Newly elected commissioners Chris Harris and Tom Mannix were sworn into office at Monday night’s village council meeting, alongside incumbent board members Rory Hoskins and Mark Hosty. Mayor Anthony Calderone also took the oath of office for the fourth time. Judge Pat Rogers of the Cook County Circuit Court swore them all in.

The first order of business for the newly formed village board was to elect the commissioners to specific department posts. In doing so, the new board showed signs of the divisiveness that permeated the last council during its waning days.

Before Calderone finished explaining the first order of business to a packed house, Mannix interrupted the mayor and said, “I would like to nominate Mark Hosty to be commissioner of accounts and finance.”

Hosty seconded the motion, but before it could come to a vote, Hoskins expressed his desire to retain the seat.

“Historically the candidate with the highest votes will choose,” said Hoskins, noting that, traditionally, the commissioner candidate who garnered the most votes in the election chooses the department he wishes to oversee. With 1,361 votes, Hoskins topped other commissioner candidates.

Hosty and Village Administrator Tim Gillian said that it was a tradition, not a mandate.

Harris then made a motion to amend Mannix’s motion to nominate Hosty, which temporarily voided Mannix’s initiative. Hoskins seconded Harris’s amended motion, but they were a defeated by a three to two vote, spearheaded by Mannix, Hosty and Calderone.

Those three campaigned on a slate near the end of the election and voted in unison on every matter at Monday night’s meeting.

“If I’m appointed to this position, I would return phone calls to Moody’s and would have a responsibility to the people of Forest Park, not the political wings out there,” Hosty said. It was a jab at Hoskins’ failure to return the calls of a Moody’s analyst who tried to reach him numerous times last year before downgrading the village’s bond rating.

Hosty was ultimately elected commissioner of accounts and finances, with the support of Calderone and Mannix.  He was previously the commissioner of streets and public improvement.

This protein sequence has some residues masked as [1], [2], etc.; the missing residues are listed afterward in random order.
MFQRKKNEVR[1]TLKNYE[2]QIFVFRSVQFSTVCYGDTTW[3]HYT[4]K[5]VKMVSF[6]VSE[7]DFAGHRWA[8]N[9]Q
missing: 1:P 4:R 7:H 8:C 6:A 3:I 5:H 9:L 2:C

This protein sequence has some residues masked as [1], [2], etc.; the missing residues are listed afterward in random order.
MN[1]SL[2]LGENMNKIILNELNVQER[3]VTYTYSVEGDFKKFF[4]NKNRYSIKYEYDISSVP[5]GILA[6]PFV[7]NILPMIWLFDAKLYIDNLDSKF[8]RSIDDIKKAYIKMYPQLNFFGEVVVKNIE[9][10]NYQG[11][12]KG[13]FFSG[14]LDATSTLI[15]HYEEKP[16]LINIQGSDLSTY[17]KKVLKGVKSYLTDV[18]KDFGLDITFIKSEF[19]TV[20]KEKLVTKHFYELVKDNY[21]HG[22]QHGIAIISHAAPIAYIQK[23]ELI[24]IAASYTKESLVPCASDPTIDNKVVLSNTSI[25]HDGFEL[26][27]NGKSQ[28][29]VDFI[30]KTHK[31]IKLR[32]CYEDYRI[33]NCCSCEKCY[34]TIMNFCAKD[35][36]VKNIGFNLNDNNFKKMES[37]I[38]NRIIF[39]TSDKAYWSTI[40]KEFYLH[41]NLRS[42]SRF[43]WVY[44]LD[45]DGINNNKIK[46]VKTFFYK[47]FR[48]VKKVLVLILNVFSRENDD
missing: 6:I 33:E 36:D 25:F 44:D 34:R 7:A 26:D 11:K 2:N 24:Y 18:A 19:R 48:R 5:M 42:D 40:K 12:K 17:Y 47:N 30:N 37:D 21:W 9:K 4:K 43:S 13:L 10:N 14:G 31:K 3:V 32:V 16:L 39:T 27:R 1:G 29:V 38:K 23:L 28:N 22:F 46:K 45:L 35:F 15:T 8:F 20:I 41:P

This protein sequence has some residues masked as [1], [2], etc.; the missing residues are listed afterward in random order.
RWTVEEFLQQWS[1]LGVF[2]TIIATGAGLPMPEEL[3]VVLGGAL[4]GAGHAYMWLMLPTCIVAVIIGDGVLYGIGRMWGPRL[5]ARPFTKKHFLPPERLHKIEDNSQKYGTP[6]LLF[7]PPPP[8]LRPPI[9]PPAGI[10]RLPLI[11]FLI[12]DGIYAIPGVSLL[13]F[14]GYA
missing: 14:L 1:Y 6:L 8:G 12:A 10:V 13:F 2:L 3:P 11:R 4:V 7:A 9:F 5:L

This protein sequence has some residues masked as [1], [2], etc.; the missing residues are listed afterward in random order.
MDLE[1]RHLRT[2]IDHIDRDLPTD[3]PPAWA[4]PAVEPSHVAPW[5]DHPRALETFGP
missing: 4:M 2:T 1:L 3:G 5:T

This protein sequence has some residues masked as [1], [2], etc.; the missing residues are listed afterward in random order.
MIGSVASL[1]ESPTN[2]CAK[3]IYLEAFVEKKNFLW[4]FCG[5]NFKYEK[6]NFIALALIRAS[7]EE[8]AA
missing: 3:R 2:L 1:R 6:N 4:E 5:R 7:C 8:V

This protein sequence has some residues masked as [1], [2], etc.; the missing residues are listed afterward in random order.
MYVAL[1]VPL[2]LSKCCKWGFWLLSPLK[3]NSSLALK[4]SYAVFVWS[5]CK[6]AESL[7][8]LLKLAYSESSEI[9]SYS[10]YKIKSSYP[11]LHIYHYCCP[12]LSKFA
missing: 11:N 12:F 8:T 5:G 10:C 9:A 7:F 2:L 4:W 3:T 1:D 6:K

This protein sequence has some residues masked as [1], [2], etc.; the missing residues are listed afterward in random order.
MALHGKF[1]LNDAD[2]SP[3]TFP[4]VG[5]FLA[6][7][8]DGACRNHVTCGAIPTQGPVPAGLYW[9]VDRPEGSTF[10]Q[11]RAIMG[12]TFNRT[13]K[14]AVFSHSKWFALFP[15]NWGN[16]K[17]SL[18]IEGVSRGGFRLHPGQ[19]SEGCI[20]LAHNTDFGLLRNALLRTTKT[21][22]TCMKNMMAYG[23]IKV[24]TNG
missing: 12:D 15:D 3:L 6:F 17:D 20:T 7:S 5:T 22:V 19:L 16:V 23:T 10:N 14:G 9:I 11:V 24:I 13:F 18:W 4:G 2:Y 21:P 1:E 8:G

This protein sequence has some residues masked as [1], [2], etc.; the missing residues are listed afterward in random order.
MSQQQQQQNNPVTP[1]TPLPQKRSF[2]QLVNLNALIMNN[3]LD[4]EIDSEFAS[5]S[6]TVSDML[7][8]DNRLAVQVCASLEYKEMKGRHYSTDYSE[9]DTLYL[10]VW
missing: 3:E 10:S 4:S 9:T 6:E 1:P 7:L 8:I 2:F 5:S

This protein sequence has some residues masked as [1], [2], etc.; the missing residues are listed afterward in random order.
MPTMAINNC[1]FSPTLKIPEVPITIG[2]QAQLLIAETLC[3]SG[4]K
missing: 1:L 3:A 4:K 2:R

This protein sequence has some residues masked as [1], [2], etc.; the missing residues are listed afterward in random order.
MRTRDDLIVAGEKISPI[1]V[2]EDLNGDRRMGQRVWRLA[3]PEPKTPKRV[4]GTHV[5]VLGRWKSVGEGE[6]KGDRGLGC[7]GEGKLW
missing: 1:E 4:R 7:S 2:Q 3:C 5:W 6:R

When Mannix was then nominated for commissioner of streets and public improvement, Harris made another amended motion. He and Hoskins teamed up to try and defeat the nomination, but were defeated by three votes from Calderone, Hosty and Mannix. Mannix was elected commissioner of streets and public improvement, in the end.

“We got another 3-2 vote,” Calderone said.

During the shuffling of posts, Hoskins was elected commissioner of public health and safety and Harris was voted in as commissioner of public property, despite abstaining from the vote.

The board is literally divided, as well: Mannix sits next to Hosty, his political ally; and Harris is seated next to Hoskins whose votes he backed almost entirely on Monday night. Harris ran as an independent during the campaign, though.

The freshman commissioners replaced ousted board members Mike Curry and Marty Tellalian. Curry lost a bid for a second term and Tellalian gave up his seat in a futile mayoral run.

Both spoke briefly before stepping down from the council desk on Monday.

“I want to say thank you it was a wonderful experience,” said Tellalian, addressing Forest Park’s citizenry.

He also gave some advice to the incoming commissioners and even paid tribute to Calderone, his political rival.

“Be guided by the best long-term interests of Forest Park,” Tellalian said, adding that there are “a lot of competing interests out there.”

“I certainly appreciate when I see him [Calderone] out there on the streets when the power goes out, and that we have a mayor that cares for Forest Park,” he added.

Per custom, Curry announced upcoming events and expressed well wishes – this time it was a pasta dinner at the Kiwanis Club on Saturday and a belated Happy Mother’s Day.

He told the crowd it was an “honor” to serve the village.

Both Curry and Tellalian were presented plaques for their service to the village. After Calderone presented Tellalian with the plaque, Tellalian, who has a reputation for being a fiscal hawk joked, “I hope it wasn’t too expensive.” He and Calderone butted heads over the village’s spending throughout his four years in office.

“Take it easy,” Calderone kidded back. “What, you’re not worth it?”

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